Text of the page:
ubiq·​ui·​tous | \ yü-ˈbi-kwə-təs How to pronounce ubiquitous (audio) \

Definition of ubiquitous

: existing or being everywhere at the same time : constantly encountered : widespread a ubiquitous fashion

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Other Words from ubiquitous

ubiquitously adverb
ubiquitousness noun

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Ubiquitous comes to us from the noun ubiquity, meaning "presence everywhere or in many places simultaneously." Ubiquity first appeared in print in the late 16th century, but ubiquitous didn't make an appearance until 1830. (Another noun form, ubiquitousness, arrived around 1874.) Both words are ultimately derived from the Latin word for "everywhere," which is ubique. Ubiquitous, which has often been used with a touch of exaggeration for things and people that seem to turn up everywhere, has become a more widespread and popular word than ubiquity. It may not quite be ubiquitous, but if you keep your eyes and ears open, you're apt to encounter the word ubiquitous quite a bit.

Examples of ubiquitous in a Sentence

Hot dogs are the ideal road trip food—inexpensive, portable, ubiquitous. — Paul Lucas, Saveur, June/July 2008 Shawarma is the new street meat. Both a late night favourite and a quick lunch classic, the Middle Eastern dish is now ubiquitous on the streets of Toronto. — Chris Dart, Torontoist, 8 Feb. 2007 In major league locker rooms, ice packs are ubiquitous appendages for pitchers, who wrap their shoulder or elbow or both, the better to calm muscles, ligaments and tendons that have been stressed by the unnatural act of throwing a baseball. — Tom Verducci, Sports Illustrated, 26 Mar. 2007 It was before the day of the ubiquitous automobile. Given one of those present adjuncts to farm life, John would have ended his career much earlier. As it was, they found him lying by the roadside at dawn one morning after the horses had trotted into the yard with the wreck of the buggy bumping the road behind them. — Edna Ferber, "Farmer in the Dell," 1919, in One Basket1949 The company's advertisements are ubiquitous. by that time cell phones had become ubiquitous, and people had long ceased to be impressed by the sight of one
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Recent Examples on the Web These ubiquitous generators pose risks of their own by belching toxic fumes, experts say, and customers are forced to pay exorbitant electricity bills to the unaccountable and often corrupt businessmen who own the machines. Washington Post, 24 July 2021 These accounts captured how agents are simultaneously ubiquitous and invisible. Ken Armstrong, ProPublica, 23 July 2021 Donovan predicts a future in which even workplaces will use birth charts and apps like hers to help better understand employees, like the ubiquitous Myers-Briggs personality test. Raisa Bruner, Time, 23 July 2021 The seemingly ubiquitous coffee shop chain will open its first-ever location in the city this fall, the developer of an office building in Malden Center said Monday. BostonGlobe.com, 20 July 2021 Pocket Casts now has a new home in Automattic, best known as the parent company behind the ubiquitous WordPress website-publishing platform. Nicholas Quah, Vulture, 20 July 2021 Instead, the ubiquitous motorbikes that flood every street—and sometimes sidewalk—are the primary mode of transportation. Kathryn Romeyn, Travel + Leisure, 16 July 2021 Snagging several of the decade’s ubiquitous fragrance campaigns (Giorgio Armani Acqua Di Giò and Chanel Allure) took Kruger into modeling’s top tier and resulted in her face being everywhere from billboards to bus stops. Janelle Okwodu, Vogue, 15 July 2021 The warping power of living around so much ubiquitous money in such close proximity skews and sometimes makes toxic the space of the art world to this day. Jerry Saltz, Curbed, 13 July 2021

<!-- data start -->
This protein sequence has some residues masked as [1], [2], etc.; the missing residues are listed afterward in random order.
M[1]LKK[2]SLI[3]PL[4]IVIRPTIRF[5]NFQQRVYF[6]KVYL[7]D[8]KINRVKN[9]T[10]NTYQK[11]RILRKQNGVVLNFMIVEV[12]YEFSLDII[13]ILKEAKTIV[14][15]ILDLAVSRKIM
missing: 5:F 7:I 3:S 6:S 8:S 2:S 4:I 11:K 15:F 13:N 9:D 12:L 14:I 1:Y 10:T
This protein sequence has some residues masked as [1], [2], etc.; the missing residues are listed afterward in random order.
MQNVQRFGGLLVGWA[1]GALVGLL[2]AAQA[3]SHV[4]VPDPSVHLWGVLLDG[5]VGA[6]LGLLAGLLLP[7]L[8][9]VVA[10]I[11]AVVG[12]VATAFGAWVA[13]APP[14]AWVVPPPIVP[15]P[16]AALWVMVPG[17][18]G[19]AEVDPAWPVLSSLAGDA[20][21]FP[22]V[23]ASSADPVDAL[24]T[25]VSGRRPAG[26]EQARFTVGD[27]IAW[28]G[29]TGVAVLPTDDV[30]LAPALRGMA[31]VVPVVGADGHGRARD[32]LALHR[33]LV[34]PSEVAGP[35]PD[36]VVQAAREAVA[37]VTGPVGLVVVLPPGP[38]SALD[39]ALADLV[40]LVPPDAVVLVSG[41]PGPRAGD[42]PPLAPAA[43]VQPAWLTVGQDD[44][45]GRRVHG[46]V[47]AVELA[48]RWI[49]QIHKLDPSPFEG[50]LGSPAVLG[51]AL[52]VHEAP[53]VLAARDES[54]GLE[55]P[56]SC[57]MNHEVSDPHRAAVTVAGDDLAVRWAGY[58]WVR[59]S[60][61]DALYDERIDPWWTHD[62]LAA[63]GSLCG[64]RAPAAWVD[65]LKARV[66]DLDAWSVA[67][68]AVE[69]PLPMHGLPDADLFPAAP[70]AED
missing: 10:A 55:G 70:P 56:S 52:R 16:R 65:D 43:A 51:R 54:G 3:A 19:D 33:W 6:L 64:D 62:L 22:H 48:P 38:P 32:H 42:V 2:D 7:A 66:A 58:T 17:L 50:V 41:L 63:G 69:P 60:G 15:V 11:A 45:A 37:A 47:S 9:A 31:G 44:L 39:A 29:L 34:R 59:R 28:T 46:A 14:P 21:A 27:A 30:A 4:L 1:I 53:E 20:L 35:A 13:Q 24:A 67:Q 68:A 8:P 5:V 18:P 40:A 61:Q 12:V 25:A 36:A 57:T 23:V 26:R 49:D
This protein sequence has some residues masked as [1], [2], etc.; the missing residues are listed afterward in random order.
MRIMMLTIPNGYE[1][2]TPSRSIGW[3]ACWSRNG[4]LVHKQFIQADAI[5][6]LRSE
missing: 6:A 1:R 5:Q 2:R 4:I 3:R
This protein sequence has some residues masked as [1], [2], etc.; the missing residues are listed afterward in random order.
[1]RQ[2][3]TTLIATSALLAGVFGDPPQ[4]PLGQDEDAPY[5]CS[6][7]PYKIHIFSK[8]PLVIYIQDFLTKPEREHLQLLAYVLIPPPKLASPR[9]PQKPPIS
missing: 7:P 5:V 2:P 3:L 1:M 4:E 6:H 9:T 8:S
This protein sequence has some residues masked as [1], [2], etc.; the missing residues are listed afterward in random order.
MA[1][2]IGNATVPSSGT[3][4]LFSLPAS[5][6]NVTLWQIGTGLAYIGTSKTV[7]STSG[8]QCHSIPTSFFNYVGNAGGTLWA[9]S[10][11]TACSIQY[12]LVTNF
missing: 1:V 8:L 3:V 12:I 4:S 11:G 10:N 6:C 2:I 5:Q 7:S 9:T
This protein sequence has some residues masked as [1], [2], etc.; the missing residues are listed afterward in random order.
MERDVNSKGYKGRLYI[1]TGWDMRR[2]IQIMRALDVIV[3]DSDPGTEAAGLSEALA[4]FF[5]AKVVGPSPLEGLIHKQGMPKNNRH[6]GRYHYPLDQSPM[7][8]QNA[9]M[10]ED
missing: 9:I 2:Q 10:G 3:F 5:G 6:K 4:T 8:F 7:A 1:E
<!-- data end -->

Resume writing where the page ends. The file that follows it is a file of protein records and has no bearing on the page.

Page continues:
These example sentences are selected automatically from various online news sources to reflect current usage of the word 'ubiquitous.' Views expressed in the examples do not represent the opinion of Merriam-Webster or its editors. Send us feedback.

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First Known Use of ubiquitous

1772, in the meaning defined above

History and Etymology for ubiquitous

see ubiquity

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Time Traveler for ubiquitous

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The first known use of ubiquitous was in 1772

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Last Updated

26 Jul 2021

Cite this Entry

“Ubiquitous.” Merriam-Webster.com Dictionary, Merriam-Webster, https://www.merriam-webster.com/dictionary/ubiquitous. Accessed 1 Aug. 2021.

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More Definitions for ubiquitous



English Language Learners Definition of ubiquitous

: seeming to be seen everywhere

More from Merriam-Webster on ubiquitous

Nglish: Translation of ubiquitous for Spanish Speakers

Britannica English: Translation of ubiquitous for Arabic Speakers


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